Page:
The fourth victim makes (his) complaint.

(Then) full of deepest awe the fourth man said, O you who’re worthy of a thousand thanks,
A foreign young musician I, in love; sweetly as flowing stream I play the lute.
I had a loving friend, of beauty rare, a Chinese girl, a comforter in grief.
She’d given a name to “nothing” by her mouth, “honey in smiles” (called) for its sugared smiles*1942.
Her sun-like visage robbed the moon of light; the day, before it, perished e’en as night*1943.
Bought in (our) country with my money, she*1944, and of the greatest blessings of my eyes.
Confronted with the Spring, so fair to view, her beauty took both house and garden too*1945.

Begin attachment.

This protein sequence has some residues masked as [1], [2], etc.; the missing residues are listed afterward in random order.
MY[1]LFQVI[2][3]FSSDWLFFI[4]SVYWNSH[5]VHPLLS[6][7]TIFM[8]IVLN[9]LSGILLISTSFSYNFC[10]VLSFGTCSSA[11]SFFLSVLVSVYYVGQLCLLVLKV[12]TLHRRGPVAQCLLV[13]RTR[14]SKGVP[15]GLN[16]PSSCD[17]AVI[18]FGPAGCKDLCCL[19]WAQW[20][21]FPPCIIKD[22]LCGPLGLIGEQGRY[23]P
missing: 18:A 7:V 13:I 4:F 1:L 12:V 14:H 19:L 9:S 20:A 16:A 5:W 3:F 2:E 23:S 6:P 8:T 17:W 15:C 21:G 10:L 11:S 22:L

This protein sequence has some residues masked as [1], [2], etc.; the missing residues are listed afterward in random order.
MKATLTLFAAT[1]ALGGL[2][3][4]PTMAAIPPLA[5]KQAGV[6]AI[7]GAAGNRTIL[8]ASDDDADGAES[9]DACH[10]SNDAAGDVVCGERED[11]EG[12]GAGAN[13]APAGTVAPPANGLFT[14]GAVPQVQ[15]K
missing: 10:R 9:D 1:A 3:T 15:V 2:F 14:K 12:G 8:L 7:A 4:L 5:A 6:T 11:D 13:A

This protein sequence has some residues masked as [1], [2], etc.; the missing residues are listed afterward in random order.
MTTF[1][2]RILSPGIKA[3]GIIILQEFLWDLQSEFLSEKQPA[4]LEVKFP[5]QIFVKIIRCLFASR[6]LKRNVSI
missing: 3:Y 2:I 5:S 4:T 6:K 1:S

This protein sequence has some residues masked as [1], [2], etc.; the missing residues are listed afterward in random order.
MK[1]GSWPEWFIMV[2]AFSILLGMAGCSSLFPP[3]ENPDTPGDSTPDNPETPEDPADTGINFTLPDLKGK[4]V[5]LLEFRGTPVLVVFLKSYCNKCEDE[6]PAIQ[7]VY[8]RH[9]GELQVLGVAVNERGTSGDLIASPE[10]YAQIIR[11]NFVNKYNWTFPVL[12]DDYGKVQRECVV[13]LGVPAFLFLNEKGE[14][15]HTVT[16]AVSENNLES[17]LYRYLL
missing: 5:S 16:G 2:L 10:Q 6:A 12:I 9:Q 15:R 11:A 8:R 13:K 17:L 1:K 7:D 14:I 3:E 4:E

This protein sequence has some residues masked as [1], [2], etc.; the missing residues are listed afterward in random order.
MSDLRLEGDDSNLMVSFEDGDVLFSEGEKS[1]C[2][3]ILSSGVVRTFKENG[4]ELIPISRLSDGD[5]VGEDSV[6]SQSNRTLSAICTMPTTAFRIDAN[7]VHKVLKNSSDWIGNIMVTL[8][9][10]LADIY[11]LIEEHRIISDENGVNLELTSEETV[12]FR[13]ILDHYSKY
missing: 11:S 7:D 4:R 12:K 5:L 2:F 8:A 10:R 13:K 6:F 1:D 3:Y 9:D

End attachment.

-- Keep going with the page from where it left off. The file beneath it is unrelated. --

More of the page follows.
Singing and music she had learnt from me: her playing soothed the heart, caressed the spirit.
Both of us with each other in one house, in close communion like the light and moth.
Life to my heart she gave, as lamp to night, by me she was as garden-verdure gay.
She lighted up a candle where she dwelt*1946, (and) burnt the moth’s heart with the fire of it*1947.
As lighted taper bright and straight in form*1948,—Rāst-rūshan took her from (your) slave away.
When I, through losing her, disturbed and mad, sought to regain companionship with her,
(Rāst-rūshan) had me bound with many bonds, as who should say, a madman must be bound.
He, at (his) ease, with my bride whom he’d stolen; with countless needs and longings I, in jail.
’Tis (now) four years since, in (his) tyranny, he’s kept me, guiltless, in this abject state.
The king at once gave up the girl to him, not her alone, but thousand things as well.
He gave for her a portion when he wed, and set him free from durance with his bride.